A data-driven look at personal vehicle use in Greater Houston

You’ve probably heard it from visiting relatives who just can’t seem to wrap their heads around how big the city is, asking “is this still Houston?” on the twenty-minute drive to your favorite dinner spot. Houston’s size contributes to its character, but it also makes owning and driving a car a fact of life for most residents.

Historically speaking, Houston is similar to most U.S cities developed post World War II.  As people’s ability to make and save money grew, so too did demand for things like spacious homes and personal vehicles, the latter made affordable by the innovations of the Ford assembly line. 

Today, the sheer amount of ground to cover is certainly a contributing factor to Houston’s car-centrism, but more philosophical barriers, like Texans’ fierce attitude toward independence, contribute as well. Cars offer freedom and flexibility, all while contributing to personal style and status.

That said, Houston’s reputation as a car city, while grounded both culturally and statistically, is not immutable. In fact, 58.8% of Houstonians believe that a much-improved mass transit system is vital to the success of the city, according to the 2020 Kinder Houston Area Survey, despite the fact that 80% of Houstonians drive to work alone in a personal vehicle (2019 American Community Survey). However, research has shown that people often choose to commute by car, even when other travel modes like public transportation, walking or biking might save them time and money, making any major shifts in how people choose to get around a foreseeable challenge. 

The cost of cars

It may not surprise you to hear that average commute times in Houston’s three county region are higher than the national average, or that they’re generally getting worse. Houston ranks #3 of 15 large metros for worst commuter congestion, and #4 for worst commercial truck congestion. Motorists in Houston spent an average of 49 hours stuck in traffic in 2020, averaging out to $1,097 in fuel and lost time.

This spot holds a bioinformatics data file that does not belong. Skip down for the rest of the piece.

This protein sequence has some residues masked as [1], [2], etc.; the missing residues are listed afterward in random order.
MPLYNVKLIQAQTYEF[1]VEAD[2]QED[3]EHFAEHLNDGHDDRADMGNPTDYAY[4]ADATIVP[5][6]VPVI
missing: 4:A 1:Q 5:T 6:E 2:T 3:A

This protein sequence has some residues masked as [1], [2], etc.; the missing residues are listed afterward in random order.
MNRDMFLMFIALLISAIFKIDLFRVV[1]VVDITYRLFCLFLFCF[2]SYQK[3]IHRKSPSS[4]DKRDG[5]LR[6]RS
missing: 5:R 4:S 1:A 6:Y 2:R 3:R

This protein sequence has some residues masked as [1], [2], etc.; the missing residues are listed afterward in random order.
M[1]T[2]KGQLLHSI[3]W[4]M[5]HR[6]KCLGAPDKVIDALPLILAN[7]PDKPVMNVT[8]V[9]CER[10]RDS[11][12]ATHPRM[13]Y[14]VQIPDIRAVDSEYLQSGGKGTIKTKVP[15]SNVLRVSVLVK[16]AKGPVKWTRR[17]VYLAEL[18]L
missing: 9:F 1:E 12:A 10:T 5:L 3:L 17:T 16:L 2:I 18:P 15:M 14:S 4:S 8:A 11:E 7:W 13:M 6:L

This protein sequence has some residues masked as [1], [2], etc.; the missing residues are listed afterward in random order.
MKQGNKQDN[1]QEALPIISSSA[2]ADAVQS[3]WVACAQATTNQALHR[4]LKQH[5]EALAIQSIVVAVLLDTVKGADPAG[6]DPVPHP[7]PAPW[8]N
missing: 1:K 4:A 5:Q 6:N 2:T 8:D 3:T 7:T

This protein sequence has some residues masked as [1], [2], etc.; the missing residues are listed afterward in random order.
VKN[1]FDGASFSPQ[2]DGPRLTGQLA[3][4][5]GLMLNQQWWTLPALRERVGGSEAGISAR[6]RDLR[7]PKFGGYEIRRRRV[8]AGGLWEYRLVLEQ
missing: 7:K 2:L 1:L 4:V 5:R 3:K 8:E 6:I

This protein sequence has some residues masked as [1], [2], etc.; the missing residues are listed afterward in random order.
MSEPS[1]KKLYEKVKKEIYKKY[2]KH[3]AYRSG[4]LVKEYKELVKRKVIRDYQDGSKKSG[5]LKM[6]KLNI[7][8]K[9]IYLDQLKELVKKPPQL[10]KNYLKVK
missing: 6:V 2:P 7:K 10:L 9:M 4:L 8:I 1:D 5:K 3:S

According to census data, Houstonians spend an hour a day getting to and from work, which is higher than both the state and national average, according to Census data. This is all despite 80% of the populace choosing the supposed convenience of driving alone in a personal vehicle.  More cars on the road means more traffic. It also means more  accidents, which also means more traffic.  While the pandemic may have given commuters and the environment a short reprieve from congestion and pollution, both accident and roadway fatality reports show that the sojourn is over; from January to September of 2021 Texas roadways saw a 15% jump in crash frequency.

As normalcy ebbs its way back into our lives and our roadways, so do the safety concerns, environmental concerns, and tedium that come with all those people just trying to get somewhere.


Ozone pollution in Houston has abated over the last twenty years, with fewer days in which ozone poses a measurable threat to our residents. Days still exist in which just walking around in urban areas would pose significant risks to your health, often in the dead heat of summer. Despite a national decline, ozone pollution is still very much a threat in Houston, due in part to the number of cars on the road. About 60% of Houston’s ozone pollution is estimated to result from vehicle exhaust alone.

Particle pollution (or PM) are small solid and liquid particles, like soot, released into the air by a variety of industrial processes, that reduce visibility and cause haze. Of particular concern are PM2.5 particles less than 2.5 micrometers in diameter that are easily inhaled. In 2019 the EPA determined that short or long-term exposure to PM2.5 can lead to cardiovascular disease, respiratory disease, and even early death. PM2.5 levels in Metropolitan Houston (10.1 µg/m3) are about as far below national limits (12 µg/m3) as they are above the national average (8 µg/m3).